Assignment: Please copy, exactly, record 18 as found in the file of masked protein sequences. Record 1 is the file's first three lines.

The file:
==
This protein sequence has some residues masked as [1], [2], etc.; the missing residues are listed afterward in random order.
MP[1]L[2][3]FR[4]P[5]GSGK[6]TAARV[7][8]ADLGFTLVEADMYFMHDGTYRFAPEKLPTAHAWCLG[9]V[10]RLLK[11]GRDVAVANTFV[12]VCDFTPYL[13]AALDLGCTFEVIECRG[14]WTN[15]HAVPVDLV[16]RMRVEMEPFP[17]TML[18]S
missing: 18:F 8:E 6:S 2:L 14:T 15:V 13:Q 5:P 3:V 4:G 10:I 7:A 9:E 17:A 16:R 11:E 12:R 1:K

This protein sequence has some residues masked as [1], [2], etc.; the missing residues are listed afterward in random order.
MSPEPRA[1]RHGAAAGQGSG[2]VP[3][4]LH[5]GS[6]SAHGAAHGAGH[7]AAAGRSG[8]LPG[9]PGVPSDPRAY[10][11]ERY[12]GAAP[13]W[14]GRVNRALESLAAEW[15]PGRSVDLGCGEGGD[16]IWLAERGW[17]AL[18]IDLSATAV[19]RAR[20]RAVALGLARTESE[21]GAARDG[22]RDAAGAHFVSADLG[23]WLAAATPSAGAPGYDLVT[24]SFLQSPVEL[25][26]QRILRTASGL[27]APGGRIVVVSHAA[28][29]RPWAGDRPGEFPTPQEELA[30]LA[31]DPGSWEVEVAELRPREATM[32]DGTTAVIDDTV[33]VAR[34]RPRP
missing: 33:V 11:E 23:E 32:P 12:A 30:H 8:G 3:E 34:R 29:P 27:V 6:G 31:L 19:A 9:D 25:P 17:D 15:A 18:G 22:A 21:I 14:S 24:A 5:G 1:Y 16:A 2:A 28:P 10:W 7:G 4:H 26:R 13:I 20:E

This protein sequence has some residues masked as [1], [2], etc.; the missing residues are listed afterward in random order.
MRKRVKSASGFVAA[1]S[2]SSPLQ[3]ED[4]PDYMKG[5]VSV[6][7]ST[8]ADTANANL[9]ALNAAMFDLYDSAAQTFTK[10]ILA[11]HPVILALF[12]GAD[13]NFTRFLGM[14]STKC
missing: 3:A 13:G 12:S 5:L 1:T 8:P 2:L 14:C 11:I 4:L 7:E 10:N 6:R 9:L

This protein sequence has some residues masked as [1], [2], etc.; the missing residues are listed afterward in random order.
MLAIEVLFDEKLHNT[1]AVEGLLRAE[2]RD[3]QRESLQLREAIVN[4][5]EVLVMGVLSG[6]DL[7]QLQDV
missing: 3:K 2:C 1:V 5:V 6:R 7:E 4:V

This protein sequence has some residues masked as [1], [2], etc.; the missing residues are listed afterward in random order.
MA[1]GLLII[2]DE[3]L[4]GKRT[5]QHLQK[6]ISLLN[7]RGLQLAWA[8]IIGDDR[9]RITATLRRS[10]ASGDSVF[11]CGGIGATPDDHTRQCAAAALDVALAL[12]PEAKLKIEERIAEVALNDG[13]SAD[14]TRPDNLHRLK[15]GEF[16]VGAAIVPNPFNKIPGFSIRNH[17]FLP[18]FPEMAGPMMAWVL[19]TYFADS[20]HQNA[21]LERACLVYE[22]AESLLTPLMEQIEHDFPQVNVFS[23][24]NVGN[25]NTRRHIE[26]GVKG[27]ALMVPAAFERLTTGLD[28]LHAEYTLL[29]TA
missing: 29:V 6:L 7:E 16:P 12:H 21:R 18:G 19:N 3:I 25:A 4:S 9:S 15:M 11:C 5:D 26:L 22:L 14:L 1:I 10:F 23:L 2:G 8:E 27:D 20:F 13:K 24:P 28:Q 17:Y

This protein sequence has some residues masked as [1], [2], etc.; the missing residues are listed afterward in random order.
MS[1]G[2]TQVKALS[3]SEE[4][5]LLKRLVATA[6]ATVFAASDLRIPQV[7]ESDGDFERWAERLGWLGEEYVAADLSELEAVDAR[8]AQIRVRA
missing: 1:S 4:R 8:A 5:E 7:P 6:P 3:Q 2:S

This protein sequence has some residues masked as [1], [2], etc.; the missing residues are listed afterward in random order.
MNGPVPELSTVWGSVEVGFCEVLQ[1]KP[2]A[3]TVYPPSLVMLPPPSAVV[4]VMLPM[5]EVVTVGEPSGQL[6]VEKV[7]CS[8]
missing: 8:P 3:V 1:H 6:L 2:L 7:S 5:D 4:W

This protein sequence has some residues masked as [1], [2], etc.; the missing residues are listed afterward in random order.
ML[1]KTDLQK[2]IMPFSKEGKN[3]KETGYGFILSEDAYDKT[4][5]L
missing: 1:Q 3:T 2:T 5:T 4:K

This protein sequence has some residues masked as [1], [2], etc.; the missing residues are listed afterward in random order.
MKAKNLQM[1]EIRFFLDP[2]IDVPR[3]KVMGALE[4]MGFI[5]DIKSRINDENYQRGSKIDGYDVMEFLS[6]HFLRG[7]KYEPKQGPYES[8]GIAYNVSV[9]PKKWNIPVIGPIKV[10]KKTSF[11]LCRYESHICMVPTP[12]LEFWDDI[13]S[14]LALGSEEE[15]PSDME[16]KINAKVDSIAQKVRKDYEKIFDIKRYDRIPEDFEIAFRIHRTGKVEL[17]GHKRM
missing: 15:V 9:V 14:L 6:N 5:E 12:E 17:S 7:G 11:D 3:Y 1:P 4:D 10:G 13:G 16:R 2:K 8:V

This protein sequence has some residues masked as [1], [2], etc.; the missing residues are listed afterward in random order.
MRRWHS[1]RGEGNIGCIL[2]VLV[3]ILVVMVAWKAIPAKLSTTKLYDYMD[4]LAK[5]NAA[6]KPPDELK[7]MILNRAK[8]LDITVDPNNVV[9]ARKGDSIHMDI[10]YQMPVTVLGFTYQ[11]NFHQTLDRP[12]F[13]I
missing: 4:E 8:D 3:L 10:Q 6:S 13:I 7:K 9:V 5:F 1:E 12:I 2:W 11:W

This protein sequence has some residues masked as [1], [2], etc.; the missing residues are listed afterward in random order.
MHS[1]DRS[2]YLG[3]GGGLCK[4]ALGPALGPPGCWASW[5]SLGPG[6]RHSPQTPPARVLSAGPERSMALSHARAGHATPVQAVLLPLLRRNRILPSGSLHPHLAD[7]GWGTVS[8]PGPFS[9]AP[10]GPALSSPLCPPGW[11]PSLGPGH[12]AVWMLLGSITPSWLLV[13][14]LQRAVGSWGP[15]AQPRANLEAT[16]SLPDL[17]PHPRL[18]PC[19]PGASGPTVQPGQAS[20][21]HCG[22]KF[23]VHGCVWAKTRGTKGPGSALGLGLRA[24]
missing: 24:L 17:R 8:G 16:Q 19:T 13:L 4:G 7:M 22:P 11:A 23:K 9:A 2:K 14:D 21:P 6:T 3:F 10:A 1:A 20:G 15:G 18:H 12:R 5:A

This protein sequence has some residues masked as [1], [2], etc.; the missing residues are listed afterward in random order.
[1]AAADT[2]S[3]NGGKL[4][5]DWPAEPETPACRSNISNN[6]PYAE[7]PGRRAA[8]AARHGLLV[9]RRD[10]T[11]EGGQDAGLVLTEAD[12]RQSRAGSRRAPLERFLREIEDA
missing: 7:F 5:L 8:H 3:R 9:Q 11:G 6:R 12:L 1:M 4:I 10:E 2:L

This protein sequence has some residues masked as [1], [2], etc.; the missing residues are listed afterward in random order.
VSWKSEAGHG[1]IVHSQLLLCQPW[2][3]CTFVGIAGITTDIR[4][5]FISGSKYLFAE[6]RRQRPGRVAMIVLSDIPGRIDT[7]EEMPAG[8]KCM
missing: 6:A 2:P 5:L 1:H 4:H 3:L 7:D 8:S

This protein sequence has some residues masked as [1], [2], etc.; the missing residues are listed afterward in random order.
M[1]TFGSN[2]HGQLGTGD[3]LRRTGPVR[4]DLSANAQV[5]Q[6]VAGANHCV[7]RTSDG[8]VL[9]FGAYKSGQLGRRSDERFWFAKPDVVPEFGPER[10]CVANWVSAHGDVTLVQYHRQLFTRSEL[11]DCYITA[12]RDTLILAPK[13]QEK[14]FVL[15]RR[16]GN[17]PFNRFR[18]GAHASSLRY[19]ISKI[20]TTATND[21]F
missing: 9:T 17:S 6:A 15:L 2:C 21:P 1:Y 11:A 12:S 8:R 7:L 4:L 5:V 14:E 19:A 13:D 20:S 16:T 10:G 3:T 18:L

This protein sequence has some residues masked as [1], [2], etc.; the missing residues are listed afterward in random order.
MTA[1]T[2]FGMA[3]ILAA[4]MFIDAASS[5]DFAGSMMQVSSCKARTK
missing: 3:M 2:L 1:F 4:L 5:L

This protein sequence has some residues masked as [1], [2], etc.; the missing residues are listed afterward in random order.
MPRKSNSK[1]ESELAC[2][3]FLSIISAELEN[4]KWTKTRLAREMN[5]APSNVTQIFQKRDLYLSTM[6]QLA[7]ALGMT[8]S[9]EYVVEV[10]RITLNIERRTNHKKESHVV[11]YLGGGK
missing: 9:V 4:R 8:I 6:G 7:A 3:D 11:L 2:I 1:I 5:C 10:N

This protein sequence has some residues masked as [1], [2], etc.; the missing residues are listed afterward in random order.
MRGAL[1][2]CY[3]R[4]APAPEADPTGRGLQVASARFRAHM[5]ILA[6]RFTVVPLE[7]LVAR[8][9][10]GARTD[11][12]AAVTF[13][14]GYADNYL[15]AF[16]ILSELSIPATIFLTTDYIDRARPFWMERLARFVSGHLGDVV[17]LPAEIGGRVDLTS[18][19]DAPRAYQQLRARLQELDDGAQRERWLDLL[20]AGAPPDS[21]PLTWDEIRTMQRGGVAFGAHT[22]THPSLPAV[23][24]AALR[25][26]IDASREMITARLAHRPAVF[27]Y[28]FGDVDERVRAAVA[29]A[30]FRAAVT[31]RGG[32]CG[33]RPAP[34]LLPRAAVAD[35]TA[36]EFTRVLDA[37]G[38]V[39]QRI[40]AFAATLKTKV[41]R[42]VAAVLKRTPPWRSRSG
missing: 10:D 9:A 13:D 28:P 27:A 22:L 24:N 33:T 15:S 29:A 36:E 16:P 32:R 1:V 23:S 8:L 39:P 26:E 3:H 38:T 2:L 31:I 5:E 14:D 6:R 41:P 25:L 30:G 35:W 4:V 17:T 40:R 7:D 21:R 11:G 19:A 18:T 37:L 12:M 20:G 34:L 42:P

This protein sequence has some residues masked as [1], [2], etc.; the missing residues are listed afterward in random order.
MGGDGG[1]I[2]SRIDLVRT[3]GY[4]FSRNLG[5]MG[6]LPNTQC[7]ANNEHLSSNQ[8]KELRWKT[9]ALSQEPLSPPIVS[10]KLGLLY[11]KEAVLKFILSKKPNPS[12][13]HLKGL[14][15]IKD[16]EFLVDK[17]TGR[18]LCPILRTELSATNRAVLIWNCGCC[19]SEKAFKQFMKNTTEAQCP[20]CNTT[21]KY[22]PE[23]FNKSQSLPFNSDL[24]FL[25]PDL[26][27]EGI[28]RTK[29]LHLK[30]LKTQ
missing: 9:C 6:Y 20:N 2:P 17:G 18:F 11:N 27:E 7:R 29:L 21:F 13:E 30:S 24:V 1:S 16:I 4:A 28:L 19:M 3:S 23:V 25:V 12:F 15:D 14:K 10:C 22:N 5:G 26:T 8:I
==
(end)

This protein sequence has some residues masked as [1], [2], etc.; the missing residues are listed afterward in random order.
MGGDGG[1]I[2]SRIDLVRT[3]GY[4]FSRNLG[5]MG[6]LPNTQC[7]ANNEHLSSNQ[8]KELRWKT[9]ALSQEPLSPPIVS[10]KLGLLY[11]KEAVLKFILSKKPNPS[12][13]HLKGL[14][15]IKD[16]EFLVDK[17]TGR[18]LCPILRTELSATNRAVLIWNCGCC[19]SEKAFKQFMKNTTEAQCP[20]CNTT[21]KY[22]PE[23]FNKSQSLPFNSDL[24]FL[25]PDL[26][27]EGI[28]RTK[29]LHLK[30]LKTQ
missing: 9:C 6:Y 20:N 2:P 17:G 18:F 11:N 27:E 7:R 29:L 21:F 13:E 30:S 24:V 1:S 16:I 4:A 28:L 19:M 3:S 23:V 25:V 12:F 15:D 14:K 10:C 22:N 5:G 26:T 8:I